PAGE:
Talmadge, Richard D.; Radmand, Mansour; Wright-Patterson Air Force Base; Aydin Vector Division (International Foundation for Telemetering, 1988-10)
      Air Force systems testing today requires that more and more data be acquired to a higher degree of accuracy and in fewer flights. This necessitates a new approach to dynamic data acquisition system design. In the past data acquisition organizations used either direct or FM recording techniques of one sort or another to acquire data for post test processing. This paper will outline the direction that this organization is taking to reduce the size of the installed system as well as the time and money required to maintain the system during the testing process. The system discussed provides a capability to acquire both static (DC) data and dynamic data up to 10,000 Hertz and has a dynamic range in excess of 120 dB.
    • High Speed Synchronizer Card Utilizing VLSI Technology

      Speciale, Nicholas; Wunderlich, Kristin; NASA, Goddard Space Flight Center (International Foundation for Telemetering, 1988-10)
      A high speed Synchronizer Card utilizing semi-custom and custom very large scale integration (VLSI) devices, microprocessor control, and programmable logic has been designed to provide a generic NASA Communication (NASCOM) block processing and telemetry frame synchronization function for present missions and Space Station era telemetry data streams at data rates up to 25 Mbps. The Synchronizer Card utilizes four distinct sets of VLSI semi-custom and custom chips to shrink all of the functions required for NASCOM block processing, telemetry frame synchronization, real time quality trailer appendage and cumulative quality statistic generation into a single Synchronizer card. This paper will describe the functions performed by the Synchronizer Card and each individual set of chips.
    • An Intelligent Digital Phase-Locked Loop with Integral Gain Control, Signal Quality and Lock Detection

      Melester, M. T.; Geoghegan, M. S.; Electrospace Systems, Inc. (International Foundation for Telemetering, 1988-10)
      An intelligent digital phase-locked loop with integral automatic gain control, signal quality and lock detection suitable for implementation using current digital signal processing devices is presented. By exploiting information derived from these functions operating in unison, it is possible to realize improved performance in an adverse environment where fading or abrupt signal outages are encountered. The system described consists of several functions operating under the direction of a stored program. The state diagram model of the program is discussed along with design considerations for the system elements. Various aspects of the system are simulated in the presence of noise and signal outage and compared to the performance of a conventional phase-locked loop.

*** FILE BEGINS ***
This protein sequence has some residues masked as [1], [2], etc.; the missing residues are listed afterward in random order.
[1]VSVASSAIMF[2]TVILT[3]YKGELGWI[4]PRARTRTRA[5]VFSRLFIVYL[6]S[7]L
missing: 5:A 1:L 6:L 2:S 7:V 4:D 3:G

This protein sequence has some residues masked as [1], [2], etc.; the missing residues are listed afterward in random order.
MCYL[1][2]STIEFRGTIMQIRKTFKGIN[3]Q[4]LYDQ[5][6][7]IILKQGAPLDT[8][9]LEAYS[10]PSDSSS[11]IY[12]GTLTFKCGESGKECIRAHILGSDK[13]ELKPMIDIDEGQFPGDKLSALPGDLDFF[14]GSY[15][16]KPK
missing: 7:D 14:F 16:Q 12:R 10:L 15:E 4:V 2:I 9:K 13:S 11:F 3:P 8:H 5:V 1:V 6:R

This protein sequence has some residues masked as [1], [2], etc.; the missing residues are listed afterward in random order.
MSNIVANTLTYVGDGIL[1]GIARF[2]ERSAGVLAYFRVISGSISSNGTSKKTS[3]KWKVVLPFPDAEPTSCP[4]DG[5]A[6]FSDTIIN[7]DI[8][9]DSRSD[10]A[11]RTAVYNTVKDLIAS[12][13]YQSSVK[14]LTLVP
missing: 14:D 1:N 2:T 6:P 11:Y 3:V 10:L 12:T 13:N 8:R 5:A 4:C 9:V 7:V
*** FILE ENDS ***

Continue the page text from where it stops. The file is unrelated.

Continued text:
• International Telemetering Conference Proceedings, Volume 24 (1988)

      International Foundation for Telemetering, 1988-10
    • The IPTN's Airborne Data Relay System (ADReS): A System Concept and the Phase One System Configuration

      Soelaiman, Adi Dharma; Roesma, Fauzi Effendy; Indonesian Aircraft Industry Ltd. (International Foundation for Telemetering, 1988-10)
      By making use of NC212-200 commuter aircraft as an airborne container, the ADReS, a short for airborne data relay system, had been configured and tested in an experimental status during the year of 1987. A kind of test on EMC, EMI, RFI and telemetry data link were applied to the system. Prior to the IPTN's flight test program in the year of 1988 - 1992, the ADReS is designed not only to receive and to relay the data, but also planed to be able to process the data for quick data analysis purposes on board. This paper describes the ADReS system concept and its experimental status system - the Phase One system configuration.